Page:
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Last month, some online commenters were none too happy about news in the U-T that the district attorney and sheriff had accepted nice raises, sending their salaries closer to the $300,000 mark.
Wait until these upset citizens get a load of this news: the county pension fund wants to pay its top investment officer $886,000 in base pay and incentives. That would make him by far the highest paid county employee. (Nice work if you can get it, but trust me, you can’t.)
We check in on how the fund is trying to find ways to increase pay for employees. Under a proposal, even a secretary could make over $95,000.
Meanwhile, it was another big news day at City Hall regarding a proposal calling for reform and new revenue. Here’s the latest:
• Councilwoman Sherri Lightner wants the city attorney to prepare a ballot statement that allows the council and mayor to create a commission that could determine if the city had met the reform triggers outlined in a proposal. Failing that, she wants the City Clerk’s Office to make the decision.
You can just bet the City Clerk’s office is looking forward to that.
• The proposed ballot measure calls for reform of retiree health care for city employees. Sounds great. But it’s mighty complicated and may require concessions that are easier said than won.
• What’s next for the new City Hall proposal? The mayor vetoed a public vote, and it may stay vetoed.
• Will the money from higher sales taxes, as proposed, mostly go straight into the pockets of retirees in the form of extravagant benefits? Not at all, says contributor Vlad Kogan, who provides a short answer (“no”) and a long one that’s already attracting attention from commenters.
• The current sales tax in San Diego is 8.75 cents on the dollar. The proposed ballot measure would increase it by half a cent. Do the math and you’d be … wrong. CityBeat helpfully explains why you’ll actually be paying less sales tax overall than now even if the measure passes.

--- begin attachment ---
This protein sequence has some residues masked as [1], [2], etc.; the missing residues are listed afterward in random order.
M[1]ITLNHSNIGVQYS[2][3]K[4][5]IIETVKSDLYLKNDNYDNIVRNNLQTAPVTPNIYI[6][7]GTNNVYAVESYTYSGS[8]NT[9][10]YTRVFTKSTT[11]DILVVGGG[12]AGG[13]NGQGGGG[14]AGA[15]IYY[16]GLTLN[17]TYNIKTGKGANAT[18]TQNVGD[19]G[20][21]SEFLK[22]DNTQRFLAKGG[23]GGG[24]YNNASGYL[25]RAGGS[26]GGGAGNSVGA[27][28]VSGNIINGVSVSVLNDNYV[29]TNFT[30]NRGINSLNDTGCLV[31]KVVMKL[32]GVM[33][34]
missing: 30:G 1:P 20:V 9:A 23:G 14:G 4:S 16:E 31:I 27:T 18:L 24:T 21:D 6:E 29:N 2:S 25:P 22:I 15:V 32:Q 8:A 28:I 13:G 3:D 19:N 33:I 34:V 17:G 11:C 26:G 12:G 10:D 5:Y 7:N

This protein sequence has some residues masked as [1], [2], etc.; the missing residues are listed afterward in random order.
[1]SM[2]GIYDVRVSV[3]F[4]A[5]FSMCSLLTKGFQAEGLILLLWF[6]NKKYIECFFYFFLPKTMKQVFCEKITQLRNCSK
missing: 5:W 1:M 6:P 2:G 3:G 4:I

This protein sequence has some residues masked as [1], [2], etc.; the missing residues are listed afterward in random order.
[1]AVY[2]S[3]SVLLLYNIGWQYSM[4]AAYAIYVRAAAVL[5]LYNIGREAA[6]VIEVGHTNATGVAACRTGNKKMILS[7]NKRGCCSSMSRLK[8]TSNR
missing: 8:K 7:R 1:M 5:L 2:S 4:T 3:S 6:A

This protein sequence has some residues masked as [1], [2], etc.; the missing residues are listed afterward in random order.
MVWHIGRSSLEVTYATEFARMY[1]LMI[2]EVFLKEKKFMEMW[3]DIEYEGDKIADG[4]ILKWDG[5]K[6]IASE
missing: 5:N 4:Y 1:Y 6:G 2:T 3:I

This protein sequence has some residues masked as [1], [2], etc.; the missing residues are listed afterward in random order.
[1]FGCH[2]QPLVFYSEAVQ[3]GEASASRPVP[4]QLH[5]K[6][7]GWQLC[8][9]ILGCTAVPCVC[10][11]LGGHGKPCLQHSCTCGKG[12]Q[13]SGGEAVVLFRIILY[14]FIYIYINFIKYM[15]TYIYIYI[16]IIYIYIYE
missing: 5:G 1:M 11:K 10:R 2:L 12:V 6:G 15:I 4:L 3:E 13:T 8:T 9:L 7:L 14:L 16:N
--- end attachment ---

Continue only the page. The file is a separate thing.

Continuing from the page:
In other news:
• Amid talk of higher property taxes via a parcel tax, one taxpayer advocate complained that San Diego school district is handing out a 7 percent raise even as the district asks for more money.
Is that true? Our Fact Check Department is on the case. The verdict is: Yes, although there are complications.
Also: In other fields, many employees aren’t guaranteed raises during their careers: they may make the same amount after 10 years as after five. But San Diego teachers automatically get raises as they gain higher levels of experience and education.
Also, we’ve posted the latest edition of Fact Check TV. We check supposed facts about taxes, drug use and endangered animals. (Fun fact: These things are all inevitable!)
• Also in education: The district is suing an employee firing panel that disagreed with its decision to fire a teacher who was convicted of child molestation, then freed after his convictions were overturned.
• Everybody knows about the housing bubble that burst. (Our columnist Rich Toscano warned all of you back then that bubbles are bad — bad bubbles! — but did you listen? Also: call your mother. But I digress.)
Anyway, the bubble-bursting hurt more than home prices. It socked local jobs. Toscano takes a look at how the industries that were riding high on the growing bubble were hit so hard in the crash that they accounted for most of San Diego’s job losses.
• Mayor Jerry Sanders has a habit of using colorful language. Remember when he made a memorably vulgar suggestion to his opponent in the 2008 mayoral race? As we recall, some folks made T-shirts out of the phrase.
Well, Sanders did it again the other day, in a more PG-rated fashion, by referring to a pony and a pile of manure. We translate.
• Remember when local Democrats got mad about a loophole that let the local GOP give money to a City Council candidate? Funny story: the Dems just did the same thing themselves. (U-T)
• Finally: First there was the amusing Twitter feed of grumpy truisms spouted by a San Diego father. Then came the No. 1 bestselling book. Now, there’s a CBS sitcom on the way, starring William Shatner and titled “$#*! My Dad Says.”
Two problems. (Well, three if you count Shatner.) For one, the show apparently stinks. The pilot is getting an extreme makeover. For another, the Parents Television Council is warning advertisers to stay away from the show because there’s an implied bad word in its title, and no company would want to be associated with it.
No word if they’re going to go with my suggested title: “Chicken Soup for the Surly Soul.”